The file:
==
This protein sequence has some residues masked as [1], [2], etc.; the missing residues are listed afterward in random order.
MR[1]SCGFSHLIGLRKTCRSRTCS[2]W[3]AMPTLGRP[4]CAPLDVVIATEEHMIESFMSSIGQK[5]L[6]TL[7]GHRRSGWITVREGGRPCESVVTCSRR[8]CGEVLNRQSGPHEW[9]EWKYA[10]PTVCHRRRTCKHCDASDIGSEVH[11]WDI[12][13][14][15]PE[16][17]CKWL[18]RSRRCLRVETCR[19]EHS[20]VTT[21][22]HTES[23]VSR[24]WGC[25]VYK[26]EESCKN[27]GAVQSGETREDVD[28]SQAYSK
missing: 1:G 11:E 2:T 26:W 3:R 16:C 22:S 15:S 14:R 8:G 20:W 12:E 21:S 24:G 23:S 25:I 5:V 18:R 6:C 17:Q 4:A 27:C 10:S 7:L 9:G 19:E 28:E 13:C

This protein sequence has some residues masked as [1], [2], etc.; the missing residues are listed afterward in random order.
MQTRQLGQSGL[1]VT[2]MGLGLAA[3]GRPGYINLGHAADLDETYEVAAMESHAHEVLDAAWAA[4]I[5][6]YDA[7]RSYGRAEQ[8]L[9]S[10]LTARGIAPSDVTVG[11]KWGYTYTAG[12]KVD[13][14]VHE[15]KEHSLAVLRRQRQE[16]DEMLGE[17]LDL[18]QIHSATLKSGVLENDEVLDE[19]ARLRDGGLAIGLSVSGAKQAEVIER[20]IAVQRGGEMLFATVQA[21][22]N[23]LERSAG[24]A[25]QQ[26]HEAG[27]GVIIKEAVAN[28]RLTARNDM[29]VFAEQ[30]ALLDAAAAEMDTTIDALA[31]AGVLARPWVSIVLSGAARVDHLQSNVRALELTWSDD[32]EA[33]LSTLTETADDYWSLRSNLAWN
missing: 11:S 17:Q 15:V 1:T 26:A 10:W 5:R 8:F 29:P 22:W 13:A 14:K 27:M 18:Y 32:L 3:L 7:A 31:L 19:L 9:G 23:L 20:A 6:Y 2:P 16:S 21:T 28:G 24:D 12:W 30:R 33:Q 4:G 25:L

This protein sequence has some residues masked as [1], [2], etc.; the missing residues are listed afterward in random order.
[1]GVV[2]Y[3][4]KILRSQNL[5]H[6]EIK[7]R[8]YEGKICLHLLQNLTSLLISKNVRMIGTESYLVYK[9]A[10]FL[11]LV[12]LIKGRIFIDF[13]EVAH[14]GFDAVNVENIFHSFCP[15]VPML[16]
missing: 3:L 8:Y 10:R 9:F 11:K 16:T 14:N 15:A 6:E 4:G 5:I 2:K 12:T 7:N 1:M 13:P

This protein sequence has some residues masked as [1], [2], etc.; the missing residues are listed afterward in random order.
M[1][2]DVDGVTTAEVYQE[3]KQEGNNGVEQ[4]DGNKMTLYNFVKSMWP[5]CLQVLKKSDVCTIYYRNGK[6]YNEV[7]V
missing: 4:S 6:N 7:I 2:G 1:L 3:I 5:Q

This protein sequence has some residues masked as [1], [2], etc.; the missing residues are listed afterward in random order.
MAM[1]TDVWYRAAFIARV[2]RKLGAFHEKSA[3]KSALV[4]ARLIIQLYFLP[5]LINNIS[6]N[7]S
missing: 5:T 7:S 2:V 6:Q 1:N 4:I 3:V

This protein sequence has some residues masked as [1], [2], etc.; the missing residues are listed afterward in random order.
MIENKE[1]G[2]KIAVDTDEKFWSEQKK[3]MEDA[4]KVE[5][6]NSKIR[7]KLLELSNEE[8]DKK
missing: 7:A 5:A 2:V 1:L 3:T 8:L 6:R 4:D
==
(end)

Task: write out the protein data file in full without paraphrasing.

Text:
This protein sequence has some residues masked as [1], [2], etc.; the missing residues are listed afterward in random order.
MR[1]SCGFSHLIGLRKTCRSRTCS[2]W[3]AMPTLGRP[4]CAPLDVVIATEEHMIESFMSSIGQK[5]L[6]TL[7]GHRRSGWITVREGGRPCESVVTCSRR[8]CGEVLNRQSGPHEW[9]EWKYA[10]PTVCHRRRTCKHCDASDIGSEVH[11]WDI[12][13][14][15]PE[16][17]CKWL[18]RSRRCLRVETCR[19]EHS[20]VTT[21][22]HTES[23]VSR[24]WGC[25]VYK[26]EESCKN[27]GAVQSGETREDVD[28]SQAYSK
missing: 1:G 11:E 2:T 26:W 3:R 16:C 22:S 15:S 14:R 8:G 20:W 12:E 21:S 24:G 23:S 25:I 5:V 18:R 6:C 17:Q 4:A 27:C 10:S 7:L 9:G 19:E 28:E 13:C

This protein sequence has some residues masked as [1], [2], etc.; the missing residues are listed afterward in random order.
MQTRQLGQSGL[1]VT[2]MGLGLAA[3]GRPGYINLGHAADLDETYEVAAMESHAHEVLDAAWAA[4]I[5][6]YDA[7]RSYGRAEQ[8]L[9]S[10]LTARGIAPSDVTVG[11]KWGYTYTAG[12]KVD[13][14]VHE[15]KEHSLAVLRRQRQE[16]DEMLGE[17]LDL[18]QIHSATLKSGVLENDEVLDE[19]ARLRDGGLAIGLSVSGAKQAEVIER[20]IAVQRGGEMLFATVQA[21][22]N[23]LERSAG[24]A[25]QQ[26]HEAG[27]GVIIKEAVAN[28]RLTARNDM[29]VFAEQ[30]ALLDAAAAEMDTTIDALA[31]AGVLARPWVSIVLSGAARVDHLQSNVRALELTWSDD[32]EA[33]LSTLTETADDYWSLRSNLAWN
missing: 11:S 17:Q 15:V 1:T 26:A 10:W 5:R 8:F 29:P 22:W 13:A 14:K 27:M 18:Y 32:L 3:L 7:A 31:L 19:L 9:G 23:L 20:A 6:Y 2:P 16:S 21:T 28:G 24:D 12:W 30:R 33:Q 4:G 25:L

This protein sequence has some residues masked as [1], [2], etc.; the missing residues are listed afterward in random order.
[1]GVV[2]Y[3][4]KILRSQNL[5]H[6]EIK[7]R[8]YEGKICLHLLQNLTSLLISKNVRMIGTESYLVYK[9]A[10]FL[11]LV[12]LIKGRIFIDF[13]EVAH[14]GFDAVNVENIFHSFCP[15]VPML[16]
missing: 3:L 8:Y 10:R 9:F 11:K 16:T 14:N 15:A 6:E 4:G 5:I 2:K 12:T 7:N 1:M 13:P

This protein sequence has some residues masked as [1], [2], etc.; the missing residues are listed afterward in random order.
M[1][2]DVDGVTTAEVYQE[3]KQEGNNGVEQ[4]DGNKMTLYNFVKSMWP[5]CLQVLKKSDVCTIYYRNGK[6]YNEV[7]V
missing: 4:S 6:N 7:I 2:G 1:L 3:I 5:Q

This protein sequence has some residues masked as [1], [2], etc.; the missing residues are listed afterward in random order.
MAM[1]TDVWYRAAFIARV[2]RKLGAFHEKSA[3]KSALV[4]ARLIIQLYFLP[5]LINNIS[6]N[7]S
missing: 5:T 7:S 2:V 6:Q 1:N 4:I 3:V

This protein sequence has some residues masked as [1], [2], etc.; the missing residues are listed afterward in random order.
MIENKE[1]G[2]KIAVDTDEKFWSEQKK[3]MEDA[4]KVE[5][6]NSKIR[7]KLLELSNEE[8]DKK
missing: 7:A 5:A 2:V 1:L 3:T 8:L 6:R 4:D